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Uncertainty as Commitment

Author

Listed:
  • Jaromir Nosal
  • Guillermo Ordoñez

Abstract

Time-inconsistency of no-bailout policies can create incentives for banks to take excessive risks and generate endogenous crises when the government cannot commit. However, at the outbreak of financial problems, usually the government is uncertain about their nature, and hence it may delay intervention to learn more about them. We show that intervention delay leads to strategic restraint banks endogenously restrict the riskiness of their portfolio relative to their peers in order to avoid being the worst performers and bearing the cost of such delay. These novel forces help to avoid endogenous crises even when the government cannot commit. We analyze the effect of government policies from the perspective of this new result.

Suggested Citation

  • Jaromir Nosal & Guillermo Ordoñez, 2013. "Uncertainty as Commitment," NBER Working Papers 18766, National Bureau of Economic Research, Inc.
  • Handle: RePEc:nbr:nberwo:18766
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    References listed on IDEAS

    as
    1. Javier Bianchi, 2016. "Efficient Bailouts?," American Economic Review, American Economic Association, vol. 106(12), pages 3607-3659, December.
    2. Acharya, Viral V. & Yorulmazer, Tanju, 2007. "Too many to fail--An analysis of time-inconsistency in bank closure policies," Journal of Financial Intermediation, Elsevier, vol. 16(1), pages 1-31, January.
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    8. Ing-Haw Cheng & Konstantin Milbradt, 2012. "The Hazards of Debt: Rollover Freezes, Incentives, and Bailouts," Review of Financial Studies, Society for Financial Studies, vol. 25(4), pages 1070-1110.
    9. Bryan Kelly & Hanno Lustig & Stijn Van Nieuwerburgh, 2016. "Too-Systemic-to-Fail: What Option Markets Imply about Sector-Wide Government Guarantees," American Economic Review, American Economic Association, vol. 106(6), pages 1278-1319, June.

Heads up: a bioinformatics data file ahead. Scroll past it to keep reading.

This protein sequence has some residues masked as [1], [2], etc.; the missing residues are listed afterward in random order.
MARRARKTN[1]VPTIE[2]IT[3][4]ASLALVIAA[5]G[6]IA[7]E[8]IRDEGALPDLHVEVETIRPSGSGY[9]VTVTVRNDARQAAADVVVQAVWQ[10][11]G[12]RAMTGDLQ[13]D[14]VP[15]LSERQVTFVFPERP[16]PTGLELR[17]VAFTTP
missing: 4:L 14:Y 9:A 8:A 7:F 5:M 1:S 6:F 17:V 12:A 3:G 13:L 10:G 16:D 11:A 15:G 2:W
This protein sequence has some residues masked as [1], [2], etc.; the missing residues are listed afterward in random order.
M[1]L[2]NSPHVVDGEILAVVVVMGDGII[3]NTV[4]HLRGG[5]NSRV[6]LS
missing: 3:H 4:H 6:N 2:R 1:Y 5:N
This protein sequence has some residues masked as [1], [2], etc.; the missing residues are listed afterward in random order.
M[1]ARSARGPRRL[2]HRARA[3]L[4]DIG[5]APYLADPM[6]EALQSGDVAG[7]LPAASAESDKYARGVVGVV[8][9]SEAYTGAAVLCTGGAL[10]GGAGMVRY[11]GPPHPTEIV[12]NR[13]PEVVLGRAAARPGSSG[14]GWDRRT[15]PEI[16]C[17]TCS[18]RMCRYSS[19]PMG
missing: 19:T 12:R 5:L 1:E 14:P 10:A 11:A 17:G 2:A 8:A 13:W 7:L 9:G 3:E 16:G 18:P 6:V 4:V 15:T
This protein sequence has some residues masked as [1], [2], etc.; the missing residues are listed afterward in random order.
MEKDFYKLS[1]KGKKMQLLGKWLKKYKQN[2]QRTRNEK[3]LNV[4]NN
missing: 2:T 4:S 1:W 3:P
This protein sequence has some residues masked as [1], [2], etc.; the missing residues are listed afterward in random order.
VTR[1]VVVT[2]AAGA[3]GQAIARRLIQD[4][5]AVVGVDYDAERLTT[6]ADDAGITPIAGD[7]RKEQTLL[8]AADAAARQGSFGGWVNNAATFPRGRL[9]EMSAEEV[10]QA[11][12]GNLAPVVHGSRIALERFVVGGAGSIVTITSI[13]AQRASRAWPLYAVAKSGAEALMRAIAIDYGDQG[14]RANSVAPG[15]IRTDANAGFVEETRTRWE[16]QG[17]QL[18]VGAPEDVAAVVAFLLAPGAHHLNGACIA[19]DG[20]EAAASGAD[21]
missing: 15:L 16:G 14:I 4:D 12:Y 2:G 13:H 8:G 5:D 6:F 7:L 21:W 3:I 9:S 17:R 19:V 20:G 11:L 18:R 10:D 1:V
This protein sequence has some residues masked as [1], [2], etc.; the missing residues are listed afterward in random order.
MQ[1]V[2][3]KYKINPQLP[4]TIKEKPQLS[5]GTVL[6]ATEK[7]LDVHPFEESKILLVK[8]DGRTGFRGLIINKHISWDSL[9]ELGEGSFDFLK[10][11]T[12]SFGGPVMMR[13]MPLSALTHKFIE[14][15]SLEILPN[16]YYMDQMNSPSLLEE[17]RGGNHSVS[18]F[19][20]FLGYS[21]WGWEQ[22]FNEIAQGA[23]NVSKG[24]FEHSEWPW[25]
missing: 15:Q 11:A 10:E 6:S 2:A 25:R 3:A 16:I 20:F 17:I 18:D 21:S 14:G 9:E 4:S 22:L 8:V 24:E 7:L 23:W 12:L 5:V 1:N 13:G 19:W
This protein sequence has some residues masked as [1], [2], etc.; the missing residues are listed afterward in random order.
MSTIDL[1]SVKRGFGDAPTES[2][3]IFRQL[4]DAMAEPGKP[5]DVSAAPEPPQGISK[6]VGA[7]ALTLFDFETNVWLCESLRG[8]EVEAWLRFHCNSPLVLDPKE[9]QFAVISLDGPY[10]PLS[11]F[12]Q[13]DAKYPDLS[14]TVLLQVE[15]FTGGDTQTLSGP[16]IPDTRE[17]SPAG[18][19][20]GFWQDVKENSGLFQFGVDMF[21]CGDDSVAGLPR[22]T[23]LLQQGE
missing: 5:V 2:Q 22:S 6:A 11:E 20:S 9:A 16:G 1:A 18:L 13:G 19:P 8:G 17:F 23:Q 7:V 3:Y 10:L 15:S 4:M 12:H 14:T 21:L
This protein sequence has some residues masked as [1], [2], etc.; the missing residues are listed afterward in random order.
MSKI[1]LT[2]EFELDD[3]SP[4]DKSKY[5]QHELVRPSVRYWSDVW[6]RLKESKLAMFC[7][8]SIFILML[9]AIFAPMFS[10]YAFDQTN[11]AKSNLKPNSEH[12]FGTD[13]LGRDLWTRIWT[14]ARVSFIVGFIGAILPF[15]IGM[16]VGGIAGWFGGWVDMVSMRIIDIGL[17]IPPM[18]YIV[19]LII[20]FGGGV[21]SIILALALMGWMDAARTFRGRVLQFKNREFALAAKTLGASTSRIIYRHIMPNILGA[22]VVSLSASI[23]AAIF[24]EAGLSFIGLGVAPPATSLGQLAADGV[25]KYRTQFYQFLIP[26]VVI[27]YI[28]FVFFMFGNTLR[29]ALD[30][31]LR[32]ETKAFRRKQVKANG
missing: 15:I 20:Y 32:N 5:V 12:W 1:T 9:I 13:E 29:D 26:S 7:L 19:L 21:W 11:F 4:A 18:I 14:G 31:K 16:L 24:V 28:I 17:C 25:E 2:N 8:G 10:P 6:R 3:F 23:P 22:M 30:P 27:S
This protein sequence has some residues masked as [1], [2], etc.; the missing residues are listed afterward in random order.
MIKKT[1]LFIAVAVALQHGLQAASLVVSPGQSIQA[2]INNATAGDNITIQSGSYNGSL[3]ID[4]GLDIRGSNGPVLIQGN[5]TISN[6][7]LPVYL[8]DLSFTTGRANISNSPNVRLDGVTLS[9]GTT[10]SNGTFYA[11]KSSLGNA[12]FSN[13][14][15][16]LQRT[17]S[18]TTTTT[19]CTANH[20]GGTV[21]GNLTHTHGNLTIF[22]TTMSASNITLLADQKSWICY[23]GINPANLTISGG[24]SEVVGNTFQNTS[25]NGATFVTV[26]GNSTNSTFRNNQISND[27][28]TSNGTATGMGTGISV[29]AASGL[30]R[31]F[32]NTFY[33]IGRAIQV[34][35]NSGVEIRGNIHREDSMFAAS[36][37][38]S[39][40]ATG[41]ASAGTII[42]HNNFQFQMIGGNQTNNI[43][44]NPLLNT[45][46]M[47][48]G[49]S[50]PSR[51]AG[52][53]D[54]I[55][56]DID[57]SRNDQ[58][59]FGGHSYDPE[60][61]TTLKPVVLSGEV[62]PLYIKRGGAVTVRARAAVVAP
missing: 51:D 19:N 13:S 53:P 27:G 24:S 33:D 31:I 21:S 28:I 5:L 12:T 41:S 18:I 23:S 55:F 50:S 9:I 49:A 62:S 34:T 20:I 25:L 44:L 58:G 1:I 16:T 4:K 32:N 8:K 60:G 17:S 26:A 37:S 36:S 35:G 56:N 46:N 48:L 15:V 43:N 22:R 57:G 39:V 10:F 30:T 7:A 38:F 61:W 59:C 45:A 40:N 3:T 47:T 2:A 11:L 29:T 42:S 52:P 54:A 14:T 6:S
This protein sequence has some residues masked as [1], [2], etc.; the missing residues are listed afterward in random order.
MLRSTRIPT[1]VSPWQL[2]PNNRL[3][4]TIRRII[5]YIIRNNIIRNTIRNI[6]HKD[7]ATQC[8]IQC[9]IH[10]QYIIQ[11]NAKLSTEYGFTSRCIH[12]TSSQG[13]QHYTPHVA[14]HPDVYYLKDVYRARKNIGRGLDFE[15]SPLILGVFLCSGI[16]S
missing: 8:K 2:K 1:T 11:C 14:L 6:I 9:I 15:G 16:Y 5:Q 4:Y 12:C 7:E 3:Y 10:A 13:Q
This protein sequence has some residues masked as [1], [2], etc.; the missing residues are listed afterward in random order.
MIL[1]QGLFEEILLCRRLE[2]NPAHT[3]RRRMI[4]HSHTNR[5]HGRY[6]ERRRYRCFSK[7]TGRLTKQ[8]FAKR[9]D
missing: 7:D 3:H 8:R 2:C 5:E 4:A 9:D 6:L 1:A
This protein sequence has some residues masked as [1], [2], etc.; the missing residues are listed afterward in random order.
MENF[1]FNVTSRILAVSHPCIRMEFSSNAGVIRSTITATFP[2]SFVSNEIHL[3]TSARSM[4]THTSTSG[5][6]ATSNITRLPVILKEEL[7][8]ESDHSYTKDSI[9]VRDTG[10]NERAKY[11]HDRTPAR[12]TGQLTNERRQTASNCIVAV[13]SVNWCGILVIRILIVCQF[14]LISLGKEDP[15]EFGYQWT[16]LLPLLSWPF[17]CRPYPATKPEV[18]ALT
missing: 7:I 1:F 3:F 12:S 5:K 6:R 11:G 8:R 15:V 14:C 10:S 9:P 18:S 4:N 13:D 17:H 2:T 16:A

10. Juan D. Carrillo & Thomas Mariotti, 2000. "Strategic Ignorance as a Self-Disciplining Device," Review of Economic Studies, Oxford University Press, vol. 67(3), pages 529-544.
    11. Todd Keister, 2016. "Bailouts and Financial Fragility," Review of Economic Studies, Oxford University Press, vol. 83(2), pages 704-736.
    12. Xavier Freixas, 1999. "Optimal Bail Out Policy, Conditionality and Creative Ambiguity," FMG Discussion Papers dp327, Financial Markets Group.
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    1. A hesitant government may have good aspects
      by Economic Logician in Economic Logic on 2013-03-15 19:42:00

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    Cited by:

    1. Javier Bianchi, 2016. "Efficient Bailouts?," American Economic Review, American Economic Association, vol. 106(12), pages 3607-3659, December.
    2. Allen, Franklin & Carletti, Elena & Goldstein, Itay & Leonello, Agnese, 2018. "Government guarantees and financial stability," Journal of Economic Theory, Elsevier, vol. 177(C), pages 518-557.
    3. Facundo Piguillem & Alessandro Riboni, 2015. "Spending-Biased Legislators: Discipline Through Disagreement," The Quarterly Journal of Economics, Oxford University Press, vol. 130(2), pages 901-949.
    4. Todd Keister, 2016. "Bailouts and Financial Fragility," Review of Economic Studies, Oxford University Press, vol. 83(2), pages 704-736.
    5. Yuliyan Mitkov, 2016. "Inequality and Financial Fragility," Departmental Working Papers 201602, Rutgers University, Department of Economics.